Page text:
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Discussion Starter #1 (Edited)
From 1966 to 1973, Group 7 Can-Am was one of the most hotly contested series on the planet, populated by McLaren, Chaparral, Lola, Porsche and others. The rules essentially said, "Bodywork that covers the wheels, two seats, and any engine you choose." So my question is exactly this: If the Group 7 formula were revived today, would the cars include a KERS type system (or one of its brethren/progeny) because it helps us go faster OR is all of that just heavy environmental correctness nonsense that has been foisted on us as a matter of politics?

My goal here is just to address the racing question, not whether politics should thrust such burdens on racing. I just want to know what we think about whether KERS or similar technologies make us go faster or not.

If you think the answer is different in F1 as opposed to a Can-Am type car because of space limitations, that would seem to me to be an interesting part of the answer.
 

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Interesting question .... I suspect you'd take the KERS? KERS is reusing energy that the car has already created, right? Which has got to be a good thing. So, as long as the power/weight ratio is better with KERS than without it's the way to go. Also you'd need less fuel with KERS for the same power output/duration so there'd be a weight saving to offset the weight of the device to further factor into the power/weight ratio.

I'm sure someone out there has all of the data to prove this (or prove me wrong).
 

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Interesting topic George

My personal view is that it does make things faster. Harvesting energy which is being lost to be used at a later moment has to be a good thing. Now the question is whether the effect is marginal cos of the extra weight, well am not sure but our beloved p1 would probably go without unless the benefits are palpable
 

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Discussion Starter #6
Seems to me that there are two variables at work here:

1. Are we better off taking the weight from the KERS and putting it into a bigger engine and more fuel? The fuel burns away.

2. Electric motors have terrific short response time from zero to full power. Does that make enough of a difference pulling out of corners to make KERS worthwhile?

Porsche made a 911 racing variant that used the Williams F1 flywheel system to store energy braking into a turn and draw on it coming out of the turn. That car went very very fast. Maybe there is a clue there.

I'm not an engineer, so I don't fully understand the problem, let alone the solution. Maybe someone out there can give us some hard facts.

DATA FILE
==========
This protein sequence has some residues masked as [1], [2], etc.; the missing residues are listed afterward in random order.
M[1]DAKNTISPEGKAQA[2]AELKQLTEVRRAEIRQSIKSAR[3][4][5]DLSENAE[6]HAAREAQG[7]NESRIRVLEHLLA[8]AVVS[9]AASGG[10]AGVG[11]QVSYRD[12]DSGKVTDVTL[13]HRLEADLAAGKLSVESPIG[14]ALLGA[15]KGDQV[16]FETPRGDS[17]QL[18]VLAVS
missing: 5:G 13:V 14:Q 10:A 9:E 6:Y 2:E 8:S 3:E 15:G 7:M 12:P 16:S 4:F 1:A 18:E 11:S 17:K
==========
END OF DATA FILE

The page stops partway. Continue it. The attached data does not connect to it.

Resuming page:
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Ideally for something like Can Am in the modern age, you want something like a 5-6 liter twin turbo V8 or V10 with huge turbos, then you can use the KERS to fill in the lag. This is very viable. Without the KERS, you would have to size the turbos to be smaller to spool up earlier and then lose the top end power
 

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KERS is a good thing, BUT the most important thing is it should NOT use Battery technology for the energy storage medium. Batteries have way too many limitations and battery technlogy will likely never reach the ideal requirments for a KERS system.
The Porsche / Williams Flywheel system is far better. Higher effiency, far far longer lifetime and more reliable.
 

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Discussion Starter #9
So we've set our benchmark at a 6 liter V-10 with huge turbos and the Williams flywheel KERS system. Sounds pretty good.

Now what about that air cooled, flat 12, five liter twin turbo from the Porsche 917-10. What about configuring that at 6 liters, variable vane turbos (a Porsche specialty) and going without KERS? Pretty lightweight with no cooling water or plumbing and no KERS to cart around.

I don't know which would be faster in identical chassis. Any ideas?
 

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I'd go with KERS and a ton of carbon fibre to bring the weight down as low as possible. The less power you need from the internal combustion powerplant the less stressed it will be and if it's turbo'd then you can run smaller turbos and get better response.

To me KERS is a damn good idea, why let energy you've created from braking go to waste? It takes energy to make energy!
 
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